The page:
China appears to be mellowing down on its strident opposition to Indo-US civil nuclear deal as it expressed readiness to cooperate with all countries on the peaceful use of atomic energy under the IAEA safeguards.
China is ready to "explore cooperation with all countries for the peaceful use of nuclear energy in accordance with the rules of the International Atomic Energy Agency," Foreign Minister Yang Jiechi told an 11-member Eminent Persons' Group (EPG) from India which called on him here yesterday, delegation sources said.
While Yang did not further speak of possible Sino-India civilian nuclear cooperation, the two governments have already hinted on such a move during Chinese President Hu Jintao's state visit to India last year.
"Considering that for both India and China, expansion of civilian nuclear energy programme is an essential and important component of their national energy plans to ensure energy security, the two sides agree to promote cooperation in the field of nuclear energy, consistent with their respective international commitments," the joint declaration issued during Hu's visit had said.
The Indian side to the two-day sixth session of the EPG meeting was led by former Ambassador to China, CV Ranganathan, while the Chinese delegation was headed by the former Vice Foreign Minister, Liu Shuqing.
The Indian side was a little surprised that Yang did not harp on India not being a signatory to the nuclear Non-Proliferation Treaty (NPT), delegation sources said.
They said it seemed that China is eagerly looking forward to Prime Minister Manmohan Singh's planned visit within this year.
Earlier this week, Chinese Premier Wen Jiabao also said he was looking forward to Singh's visit and that both sides were making active preparations for a "successful" outcome.
"The visit to be paid to China by Prime Minister Singh within this year is an important diplomatic event in China-India relations. It is also a big event in the development of China-India relations," Wen said. "We are now making vigorous preparations for the visit to ensure that the visit will be a success."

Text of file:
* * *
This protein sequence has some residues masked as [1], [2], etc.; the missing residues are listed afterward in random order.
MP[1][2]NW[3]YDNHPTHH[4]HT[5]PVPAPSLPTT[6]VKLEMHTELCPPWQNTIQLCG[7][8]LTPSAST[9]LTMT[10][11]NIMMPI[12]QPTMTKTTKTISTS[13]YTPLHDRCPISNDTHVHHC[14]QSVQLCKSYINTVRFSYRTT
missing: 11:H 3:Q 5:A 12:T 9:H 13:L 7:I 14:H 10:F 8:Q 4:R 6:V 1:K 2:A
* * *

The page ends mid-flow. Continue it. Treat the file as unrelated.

Commenting on the outcome of the two-day EPG meeting, ex-Chinese Ambassador to India, Cheng Ruisheng, also an EPG member from China, said both sides used it as a kind of preparatory meeting for the Indian Prime Minister's visit.
Chen said the discussions covered a gamut of topics like bilateral, regional and international issues. The Chinese side apparently expressed concerns over the proposed quadrilateral exercises in Bay of Bengal involving the navies of India, the US, Japan and Australia and their attempt to form an alliance, which Beijing calls 'anti-China.'
The Indian delegation reassured the Chinese side that the initiative was not aimed against China or any other nation.
The issue of India's growing trade deficit with China as well as the need to diversify Indian exports to China was also highlighted. The Chinese side strongly urged that India should accord China full market economy status.
The representatives to the EPG include members from industry, media, culture, academia, diplomacy and public life.
The EPG was constituted so as to receive ideas and suggestions from eminent persons from various walks of life so as to assist both Governments in finding new ways and means of widening and diversifying the bilateral relationship.